January 14, 2021Institutional Investment Management

“An End in Sight”

Strategy

The first doses of the vaccine were administered in late December.  Since there will be at least two companies with approved vaccines, and likely more than three, the most vulnerable should be protected by the end of the first quarter.  This should result in fewer fatalities and falling positivity rates.  Economic activity will increase rapidly as 12 months of isolation begins to wind down.  Schools should reopen, sports may allow more fans into arenas and stadiums, and restaurants may be allowed to reopen.  There may truly be an end in sight by the end of March.

GDP for the 4th quarter is estimated to be close to 8% according to the GDPNOW forecast provided by the Federal Reserve Bank of Atlanta.  This comes on the heels of a 33% increase in GDP in the 2nd quarter.  Stimulus checks are being mailed in late December and additional help will be discussed in the coming weeks. We expect the unemployment rate will fall sharply by midyear.  Housing remains very robust as a desire to leave the city combined with very low mortgage rates led to an increase in demand for single family homes.  The Purchasing Manager’s Index (PMI) remains at expansionary levels.  Interest rates are extremely low.  Credit spreads for investment grade debt are currently near all-time lows and are at the same level as where we started the year.  It seems likely economic activity in 2021 will be quite strong given the momentum we have and a very accommodative Federal Reserve.

Before we discuss strategy ideas for the 1st quarter, let us recap what happened in the bond market and the equity market last quarter.  Short-term interest rates barely changed during the 4th quarter but the 10-year T-note yield increased 25 basis points and the yield on long bond increased 22 basis points.  The S&P 500 advanced 12% in the 4th quarter, the NASDAQ advanced 16%, and the small cap index increased 31%.  The Nasdaq will likely have a 40%+ return for 2020 which is slightly higher than the performance of this index for 2019.  Maybe the longer end of the yield curve is expecting slightly higher inflation?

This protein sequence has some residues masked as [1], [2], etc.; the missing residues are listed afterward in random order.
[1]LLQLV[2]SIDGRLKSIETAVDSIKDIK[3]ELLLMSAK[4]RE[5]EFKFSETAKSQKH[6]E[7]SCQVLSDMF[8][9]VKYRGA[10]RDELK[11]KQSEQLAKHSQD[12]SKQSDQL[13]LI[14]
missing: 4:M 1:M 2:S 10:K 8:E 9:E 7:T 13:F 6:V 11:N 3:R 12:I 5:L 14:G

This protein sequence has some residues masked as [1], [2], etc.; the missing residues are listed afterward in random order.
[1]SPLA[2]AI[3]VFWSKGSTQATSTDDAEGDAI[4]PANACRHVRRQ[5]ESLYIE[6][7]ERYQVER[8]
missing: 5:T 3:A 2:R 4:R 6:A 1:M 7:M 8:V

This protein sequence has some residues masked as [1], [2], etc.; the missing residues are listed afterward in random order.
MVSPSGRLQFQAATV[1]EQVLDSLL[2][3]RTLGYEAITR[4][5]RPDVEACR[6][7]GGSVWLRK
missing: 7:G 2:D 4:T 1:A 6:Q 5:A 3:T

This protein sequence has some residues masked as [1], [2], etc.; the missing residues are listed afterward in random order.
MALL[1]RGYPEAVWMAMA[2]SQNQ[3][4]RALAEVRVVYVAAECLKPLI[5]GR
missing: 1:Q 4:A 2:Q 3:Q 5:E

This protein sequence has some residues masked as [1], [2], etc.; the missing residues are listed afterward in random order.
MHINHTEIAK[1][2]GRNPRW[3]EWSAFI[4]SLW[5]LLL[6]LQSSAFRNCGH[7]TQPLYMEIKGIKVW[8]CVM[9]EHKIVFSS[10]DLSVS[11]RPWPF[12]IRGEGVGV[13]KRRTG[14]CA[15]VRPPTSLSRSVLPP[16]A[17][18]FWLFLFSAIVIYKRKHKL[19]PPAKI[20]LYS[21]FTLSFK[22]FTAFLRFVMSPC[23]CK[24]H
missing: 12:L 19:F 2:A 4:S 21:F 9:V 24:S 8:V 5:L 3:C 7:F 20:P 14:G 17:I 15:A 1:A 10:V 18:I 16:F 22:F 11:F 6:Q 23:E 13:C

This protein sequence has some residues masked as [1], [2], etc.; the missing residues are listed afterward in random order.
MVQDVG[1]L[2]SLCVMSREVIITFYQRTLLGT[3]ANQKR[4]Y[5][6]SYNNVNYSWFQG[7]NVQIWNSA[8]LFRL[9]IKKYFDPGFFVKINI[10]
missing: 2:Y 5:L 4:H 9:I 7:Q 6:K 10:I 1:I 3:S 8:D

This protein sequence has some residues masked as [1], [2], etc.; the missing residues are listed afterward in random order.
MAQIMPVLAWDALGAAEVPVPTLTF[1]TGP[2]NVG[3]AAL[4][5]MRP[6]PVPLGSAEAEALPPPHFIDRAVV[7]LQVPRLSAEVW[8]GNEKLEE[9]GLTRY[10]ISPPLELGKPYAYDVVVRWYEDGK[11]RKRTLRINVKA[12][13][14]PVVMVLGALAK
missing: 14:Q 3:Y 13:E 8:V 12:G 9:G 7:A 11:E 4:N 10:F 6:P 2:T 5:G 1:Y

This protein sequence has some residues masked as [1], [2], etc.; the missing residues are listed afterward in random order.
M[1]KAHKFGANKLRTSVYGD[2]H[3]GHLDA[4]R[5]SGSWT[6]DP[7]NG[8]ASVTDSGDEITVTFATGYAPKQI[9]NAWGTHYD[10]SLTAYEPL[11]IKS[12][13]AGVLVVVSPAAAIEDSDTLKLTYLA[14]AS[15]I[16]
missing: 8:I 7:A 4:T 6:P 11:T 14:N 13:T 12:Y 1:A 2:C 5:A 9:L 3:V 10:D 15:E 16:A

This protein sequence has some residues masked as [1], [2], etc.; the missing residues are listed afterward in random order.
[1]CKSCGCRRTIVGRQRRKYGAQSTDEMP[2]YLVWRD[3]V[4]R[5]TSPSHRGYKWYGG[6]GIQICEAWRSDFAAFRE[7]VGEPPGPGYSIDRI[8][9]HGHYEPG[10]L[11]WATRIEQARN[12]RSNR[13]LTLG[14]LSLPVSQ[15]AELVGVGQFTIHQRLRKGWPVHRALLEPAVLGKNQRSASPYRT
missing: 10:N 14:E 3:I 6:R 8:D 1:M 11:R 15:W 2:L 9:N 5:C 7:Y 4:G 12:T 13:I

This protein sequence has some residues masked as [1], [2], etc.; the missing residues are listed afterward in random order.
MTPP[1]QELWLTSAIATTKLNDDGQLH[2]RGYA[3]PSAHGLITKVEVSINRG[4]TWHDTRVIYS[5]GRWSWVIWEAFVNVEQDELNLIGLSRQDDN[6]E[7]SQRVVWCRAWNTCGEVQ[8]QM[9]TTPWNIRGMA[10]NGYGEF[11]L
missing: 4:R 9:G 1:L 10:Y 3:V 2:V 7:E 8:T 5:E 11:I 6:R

We have frequently discussed non-agency, mortgage-backed securities.  While prepayment speeds can be as high as 60 CPR, there are bonds whose prepayment speed slows quickly resulting in an attractive profile.  Here is a current example.  Sequoia issued SEMT 2018-2 A7 in early 2018 and the average mortgage rate to the homeowner is 4.00%.  This seasoning has resulted in the current 20% credit support versus 15% when it was issued.  Credit support increases over time as the security prepays but does not suffer losses.  It has a AAA credit rating and losses to date have been zero.  Using the 3-month prepayment speed of 60 CPR we get a yield of 1.31% which is a 120-basis point spread to the 1.18 year average life.  If the prepayment speed slows to 40 CPR, the yield increases to 2.34% to a 2.26 year average life.  We see excellent value in this type of security (and the issue referenced was not a specific buy or sell recommendation).

Agency-backed, mortgaged-backed securities (MBS) are a staple for many institutional investors.  Higher coupon MBS are trading at very high premiums.  In addition, prepayment speeds have been very high resulting in yields less than 50 basis points with the possibility of a yield close to zero.  We analyzed a 15- year Freddie Mac pool with a 2.0% coupon.  The rate to the homeowner was 2.70%.  Using the current prepayment speed of 20 CPR the MBS has a 0.60% yield to a 3.30-year life.  A reduction in the prepayment speed to 12 CPR results in a 0.95% yield to a 4.50-year life.  We don’t find this overly compelling and prefer to sit on the sidelines for a month or two and see if rates continue to rise.  

"Agency-backed, mortgaged-backed securities are a staple for many institutional investors."

Municipals had been a very good option for tax-exempt investors earlier this year.  A 10-year bank qualified issue backed by the Minnesota school district credit enhancement program provided the investor with a tax-exempt yield of 1.95% last May.  Six months later, this same bond had a yield of 1.15%.  Taxable municipals reacted in a similar manner showing large rate declines at a time when longer-term Treasury yields were rising.  The combination of what is usually low levels of issuance in the first three months of the year (the January Effect) along with an expectation of higher tax rates should be supportive of muni bond prices, keeping yields low.  As an asset class that typically lags the Treasury market’s moves, we anticipate the current unattractive yield level will persist until Treasury yields move substantially higher.  At which time, and once investors see their values decline, funds may flow out of munis and yields should close the gap with the Treasury market.  If history is a guide, yields may get too high as compared to like-term Treasuries.